Muftic: Critics strike fast against Iran nuke deal
July 22, 2015
Nearly all of the GOP members in Congress and their presidential contenders came out swinging against the Iran nuclear arms control deal before they even read the text, having chosen to be deaf, blind, and intentionally dumb to the details of the provisions and the repercussions of killing the deal. Congress will have 60 days to become educated, though the GOP's pre-conceived notions seem already set in concrete.
Democrats swing back harder and now turn to keeping enough Senate Democrats in line to protect their president's' veto without GOP votes.
Public rebuttals and counter rebuttals have begun. Key administration arguments for the deal are that the effectiveness of verification measures make us safer than a powerfully sobering result if the deal is killed. There would be no sanctions, no monitors by inspectors, a likely outbreak of war soon, a chance the U.S. could be dragged into another Middle Eastern war to support our allies, a nuclear arms race in the region, and knowing Iran would be free to make a bomb in a very short time.
If war now is considered better than the deal, the president pointed out, Iran's nuclear program would only be set back temporarily with conventional means. Bunker busters cannot wipe out their scientists' knowhow. The deal requires monitored mothballing of two-thirds of their centrifuges and limits enriched uranium to 3.67 percent of stores for 15 years, making a bounce back difficult if impossible.
Even President Obama agrees there are short term risks of beefed up hostilities from Iran's surrogates due to Iran's improving economic conditions and with the conventional arms embargo lifted after five years, eight years for missiles. Separate UN resolutions forbid Iran arming surrogates. Israel and our Gulf allies have already been offered more military aid to offset any threat.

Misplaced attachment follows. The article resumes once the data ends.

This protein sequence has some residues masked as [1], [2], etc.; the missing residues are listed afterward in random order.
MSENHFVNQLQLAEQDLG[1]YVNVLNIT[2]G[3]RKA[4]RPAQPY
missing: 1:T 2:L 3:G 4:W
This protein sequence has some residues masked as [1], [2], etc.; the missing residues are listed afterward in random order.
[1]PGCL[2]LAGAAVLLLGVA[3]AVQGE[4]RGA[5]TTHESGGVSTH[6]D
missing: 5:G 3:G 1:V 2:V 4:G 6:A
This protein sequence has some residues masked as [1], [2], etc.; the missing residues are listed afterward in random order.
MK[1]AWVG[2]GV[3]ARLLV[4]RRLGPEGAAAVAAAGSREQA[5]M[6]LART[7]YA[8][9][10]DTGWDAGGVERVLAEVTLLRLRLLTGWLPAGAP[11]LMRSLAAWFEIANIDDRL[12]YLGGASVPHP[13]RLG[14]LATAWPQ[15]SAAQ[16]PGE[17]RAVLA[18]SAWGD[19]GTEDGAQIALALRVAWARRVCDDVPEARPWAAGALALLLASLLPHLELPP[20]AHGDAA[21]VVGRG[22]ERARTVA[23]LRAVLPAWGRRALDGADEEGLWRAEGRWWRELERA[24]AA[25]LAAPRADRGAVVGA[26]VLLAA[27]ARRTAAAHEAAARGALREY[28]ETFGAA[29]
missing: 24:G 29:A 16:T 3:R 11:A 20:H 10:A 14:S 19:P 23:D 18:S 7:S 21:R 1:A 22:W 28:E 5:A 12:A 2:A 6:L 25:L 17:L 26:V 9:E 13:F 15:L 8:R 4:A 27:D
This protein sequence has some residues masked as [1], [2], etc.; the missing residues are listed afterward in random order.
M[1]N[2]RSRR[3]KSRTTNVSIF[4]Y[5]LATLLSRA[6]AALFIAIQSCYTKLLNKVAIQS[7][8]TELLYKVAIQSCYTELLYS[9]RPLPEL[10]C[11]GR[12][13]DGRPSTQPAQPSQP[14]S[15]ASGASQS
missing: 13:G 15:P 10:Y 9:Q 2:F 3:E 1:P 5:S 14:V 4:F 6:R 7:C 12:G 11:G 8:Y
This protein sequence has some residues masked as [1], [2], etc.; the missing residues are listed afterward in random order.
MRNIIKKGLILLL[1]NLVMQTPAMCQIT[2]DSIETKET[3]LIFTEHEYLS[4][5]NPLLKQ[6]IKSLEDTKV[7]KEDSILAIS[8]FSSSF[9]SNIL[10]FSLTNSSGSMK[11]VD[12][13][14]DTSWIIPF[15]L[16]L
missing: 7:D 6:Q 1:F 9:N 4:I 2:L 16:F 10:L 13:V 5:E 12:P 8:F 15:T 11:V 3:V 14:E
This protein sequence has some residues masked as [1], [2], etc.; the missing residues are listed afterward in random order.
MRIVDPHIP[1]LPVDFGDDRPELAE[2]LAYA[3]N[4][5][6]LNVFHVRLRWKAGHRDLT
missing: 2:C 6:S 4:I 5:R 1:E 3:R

But are the provisions for verification good enough to block Iran's path to nuclear weapons?
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To answer GOP charges that Iran could develop weapons in 10 years, their R&D continues, and the administration is naïve, the administration is pitting their experts against the GOP's that the deal will block the path. The administration's lead technical negotiator, a hardly naïve Energy Secretary Ernest Muniz, is one of the world's top nuclear expert scientists.
Republicans criticized the 24-day notice for Iran to approve inspectors to visit suspected cheat sites, noting approval could still be delayed for months. Scrubbing sites in a short period is impossible, per Muniz. Tell-tale nuclear residue lasts for years. Military installations are subject to inspections, but the GOP claims monitoring provisions are vague. The deal includes monitoring the entire supply chain of nuclear materials that will provide evidence of hidden cheating to be pursued by inspectors for the next 25 years.
Some in the GOP want to double down on sanctions to change Iran's behavior instead. The administration countered that the purpose of sanctions was to force Iran to negotiate. If Congress kills the deal, the sanctions' purpose, leverage to force Iran to renegotiate, and an effective sanctions coalition evaporates. U.S. leadership becomes untrustworthy. If the deal survives, "snap back" provisions obligate the signers automatically to reinstate sanctions if Iran is caught cheating.
For sources tapped for the column, visit http://www.mufticforumblog.blogspot.com.
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